With regard to Saudi Arabia, its stepped-up commitment to the defeat of IS comes with a catch. Jubeir, speaking at the Munich Security Conference on Feb. 12, reaffirmed that Saudi Arabia believes defeating IS is directly connected to removing Syrian President Bashar al-Assad. Jubeir said that Assad is the “single most effective magnet for extremists and terrorists” in the Middle East and overthrowing him is “our objective and we will achieve it.”
Jubeir’s statement should be a warning about the caveats and consequences of a possible Saudi military intervention in Syria. His assertion about the connection between Assad and IS seems, to put it politely, strained, and out of step with the assessment of the US intelligence community that IS is the “pre-eminent terrorist threat” in the world. Is Assad the “single most effective magnet” for IS’ occupation of Iraqi territory? Is Iraqi Prime Minister Haider al-Abadi, a Shiite, also a “magnet” for IS fighters? Is Assad the “magnet” for IS’ expansion into Libya, or the group’s threats of further terrorist operations in the West? Why would a secular, nonsectarian post-Assad government be any less a “magnet” for IS?
On Feb. 12, Russian Foreign Miniser Sergey Lavrov called out “Jaish al-Islam,” which is backed by Saudi Arabia, in defense of Russian support for Syrian military operations in Aleppo: “The leader of Jaish al-Islam who has been eliminated, [Zahran] Alloush, made quite clear statements about the ideology of this movement. … He said that all the Levant should be cleared of dirt — meaning Alawites directly, who, as he said, are even more disloyal than Christians and Jews. And he said that his brothers are Jabhat al-Nusra fighters who he's fighting with against common enemies. So these are the guys who are now around Aleppo, at least on the western part. On the eastern part, with our help, the government forces have already unblocked this city and according to our data those who are fleeing this area are fighters who are just trying to escape. And let us not forget that all those who are now around Aleppo — that is, Jabhat al-Nusra and Ahrar al-Sham and Jaish al-Islam and other more moderate groups — are being supplied using the same route from one place in the territory of Turkey. So this factor should also be reckoned with, since the UN Security Council resolution that was adopted before Resolution 2254 prohibits any supplies that support terrorist groups.”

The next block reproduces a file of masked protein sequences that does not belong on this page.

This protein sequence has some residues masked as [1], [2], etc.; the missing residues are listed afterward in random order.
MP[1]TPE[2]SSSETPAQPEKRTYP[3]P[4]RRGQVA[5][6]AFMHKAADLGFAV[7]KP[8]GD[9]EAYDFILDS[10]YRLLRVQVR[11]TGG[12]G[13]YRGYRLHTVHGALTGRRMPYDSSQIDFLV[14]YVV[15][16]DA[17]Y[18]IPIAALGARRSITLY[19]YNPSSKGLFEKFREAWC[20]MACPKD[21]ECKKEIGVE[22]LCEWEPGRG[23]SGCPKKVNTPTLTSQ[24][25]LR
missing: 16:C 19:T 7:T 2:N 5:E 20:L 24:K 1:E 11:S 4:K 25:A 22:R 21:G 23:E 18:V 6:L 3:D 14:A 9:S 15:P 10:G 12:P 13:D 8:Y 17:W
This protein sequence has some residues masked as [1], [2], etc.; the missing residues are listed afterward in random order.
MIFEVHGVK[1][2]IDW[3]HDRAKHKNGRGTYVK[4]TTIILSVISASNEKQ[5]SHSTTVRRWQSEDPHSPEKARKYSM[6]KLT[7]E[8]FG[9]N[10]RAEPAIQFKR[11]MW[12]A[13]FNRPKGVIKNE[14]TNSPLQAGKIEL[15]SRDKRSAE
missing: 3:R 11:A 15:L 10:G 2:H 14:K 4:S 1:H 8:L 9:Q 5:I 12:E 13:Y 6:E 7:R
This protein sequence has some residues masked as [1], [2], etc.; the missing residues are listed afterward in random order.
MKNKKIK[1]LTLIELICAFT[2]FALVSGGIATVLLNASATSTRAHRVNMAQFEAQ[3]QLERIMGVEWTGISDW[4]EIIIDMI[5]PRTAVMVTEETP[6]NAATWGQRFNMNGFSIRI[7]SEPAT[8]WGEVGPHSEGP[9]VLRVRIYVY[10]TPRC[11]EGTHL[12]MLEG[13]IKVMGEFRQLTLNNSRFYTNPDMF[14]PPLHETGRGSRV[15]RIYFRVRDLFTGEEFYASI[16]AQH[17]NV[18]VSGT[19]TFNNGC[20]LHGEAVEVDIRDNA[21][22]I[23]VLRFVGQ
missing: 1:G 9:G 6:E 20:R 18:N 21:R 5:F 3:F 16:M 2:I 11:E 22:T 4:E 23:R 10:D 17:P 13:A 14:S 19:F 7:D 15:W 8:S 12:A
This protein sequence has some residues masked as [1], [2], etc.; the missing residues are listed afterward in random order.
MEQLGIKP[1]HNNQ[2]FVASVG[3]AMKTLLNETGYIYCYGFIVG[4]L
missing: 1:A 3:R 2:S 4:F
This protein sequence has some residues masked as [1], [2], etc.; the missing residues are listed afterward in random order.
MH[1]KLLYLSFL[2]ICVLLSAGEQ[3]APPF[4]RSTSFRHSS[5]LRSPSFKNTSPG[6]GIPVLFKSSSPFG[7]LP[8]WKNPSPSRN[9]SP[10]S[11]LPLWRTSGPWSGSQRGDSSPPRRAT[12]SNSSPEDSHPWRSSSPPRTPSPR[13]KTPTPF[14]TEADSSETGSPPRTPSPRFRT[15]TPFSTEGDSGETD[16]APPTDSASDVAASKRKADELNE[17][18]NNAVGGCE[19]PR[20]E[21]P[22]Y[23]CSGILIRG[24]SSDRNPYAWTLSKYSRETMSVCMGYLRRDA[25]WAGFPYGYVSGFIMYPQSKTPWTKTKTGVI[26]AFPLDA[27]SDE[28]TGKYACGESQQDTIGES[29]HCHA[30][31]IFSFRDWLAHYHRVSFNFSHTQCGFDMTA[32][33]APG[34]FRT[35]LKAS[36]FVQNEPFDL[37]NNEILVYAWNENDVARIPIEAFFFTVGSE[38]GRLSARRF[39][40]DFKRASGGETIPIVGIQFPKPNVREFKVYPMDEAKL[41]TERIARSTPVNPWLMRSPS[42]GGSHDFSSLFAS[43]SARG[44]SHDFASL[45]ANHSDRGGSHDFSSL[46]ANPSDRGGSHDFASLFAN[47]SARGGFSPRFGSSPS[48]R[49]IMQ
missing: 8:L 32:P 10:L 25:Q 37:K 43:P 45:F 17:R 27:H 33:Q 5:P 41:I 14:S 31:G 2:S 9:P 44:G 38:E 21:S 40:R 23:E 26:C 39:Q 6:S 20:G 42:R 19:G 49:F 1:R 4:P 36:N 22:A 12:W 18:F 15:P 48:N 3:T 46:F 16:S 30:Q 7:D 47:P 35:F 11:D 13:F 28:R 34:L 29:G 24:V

Ali Mamouri provided probably the most complete assessment of Alloush’s hate-filled ideology in Al-Monitor last month.